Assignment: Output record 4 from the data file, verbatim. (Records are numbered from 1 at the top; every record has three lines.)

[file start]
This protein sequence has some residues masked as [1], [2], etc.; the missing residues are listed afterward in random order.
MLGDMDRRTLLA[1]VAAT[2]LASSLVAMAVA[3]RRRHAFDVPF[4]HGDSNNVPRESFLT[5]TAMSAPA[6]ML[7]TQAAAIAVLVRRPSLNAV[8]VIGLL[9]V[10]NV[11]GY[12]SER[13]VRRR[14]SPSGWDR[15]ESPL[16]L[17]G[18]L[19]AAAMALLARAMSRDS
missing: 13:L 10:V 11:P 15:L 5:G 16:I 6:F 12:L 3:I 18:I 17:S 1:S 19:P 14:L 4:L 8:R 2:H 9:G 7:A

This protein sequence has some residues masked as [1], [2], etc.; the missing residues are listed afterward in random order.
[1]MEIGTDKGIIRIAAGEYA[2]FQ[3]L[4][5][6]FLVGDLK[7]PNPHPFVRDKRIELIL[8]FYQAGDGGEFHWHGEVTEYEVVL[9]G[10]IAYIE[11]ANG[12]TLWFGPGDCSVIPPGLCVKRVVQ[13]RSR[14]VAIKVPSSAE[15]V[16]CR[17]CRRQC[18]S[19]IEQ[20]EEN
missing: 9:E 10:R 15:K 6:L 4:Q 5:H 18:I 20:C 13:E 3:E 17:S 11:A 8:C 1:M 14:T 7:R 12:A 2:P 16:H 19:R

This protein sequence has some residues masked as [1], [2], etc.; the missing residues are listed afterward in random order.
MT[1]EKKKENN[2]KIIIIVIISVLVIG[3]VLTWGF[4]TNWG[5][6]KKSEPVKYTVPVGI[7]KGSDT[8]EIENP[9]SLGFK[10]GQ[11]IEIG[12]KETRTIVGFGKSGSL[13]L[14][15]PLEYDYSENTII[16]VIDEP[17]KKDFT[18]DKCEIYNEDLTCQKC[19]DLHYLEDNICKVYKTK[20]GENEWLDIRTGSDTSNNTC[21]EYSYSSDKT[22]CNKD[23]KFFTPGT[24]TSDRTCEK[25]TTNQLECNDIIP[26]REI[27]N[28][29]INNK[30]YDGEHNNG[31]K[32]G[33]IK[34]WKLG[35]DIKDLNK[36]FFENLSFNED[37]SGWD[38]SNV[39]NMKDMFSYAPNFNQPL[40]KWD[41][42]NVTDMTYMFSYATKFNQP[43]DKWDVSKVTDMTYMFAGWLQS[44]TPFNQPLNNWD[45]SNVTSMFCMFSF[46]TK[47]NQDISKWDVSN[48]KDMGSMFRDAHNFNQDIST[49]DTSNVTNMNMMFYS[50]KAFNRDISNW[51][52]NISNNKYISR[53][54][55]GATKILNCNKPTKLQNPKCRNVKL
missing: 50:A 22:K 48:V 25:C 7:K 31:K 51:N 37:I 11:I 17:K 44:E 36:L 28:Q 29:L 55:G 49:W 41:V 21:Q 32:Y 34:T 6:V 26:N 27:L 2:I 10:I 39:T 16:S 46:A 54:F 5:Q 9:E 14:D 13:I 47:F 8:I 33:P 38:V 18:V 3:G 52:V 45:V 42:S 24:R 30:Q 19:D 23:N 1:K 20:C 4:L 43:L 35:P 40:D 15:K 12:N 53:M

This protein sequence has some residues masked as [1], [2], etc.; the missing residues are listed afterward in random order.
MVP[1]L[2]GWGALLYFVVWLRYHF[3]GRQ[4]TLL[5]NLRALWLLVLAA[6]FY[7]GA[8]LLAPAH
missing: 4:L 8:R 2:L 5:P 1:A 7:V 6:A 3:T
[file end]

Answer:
This protein sequence has some residues masked as [1], [2], etc.; the missing residues are listed afterward in random order.
MVP[1]L[2]GWGALLYFVVWLRYHF[3]GRQ[4]TLL[5]NLRALWLLVLAA[6]FY[7]GA[8]LLAPAH
missing: 4:L 8:R 2:L 5:P 1:A 7:V 6:A 3:T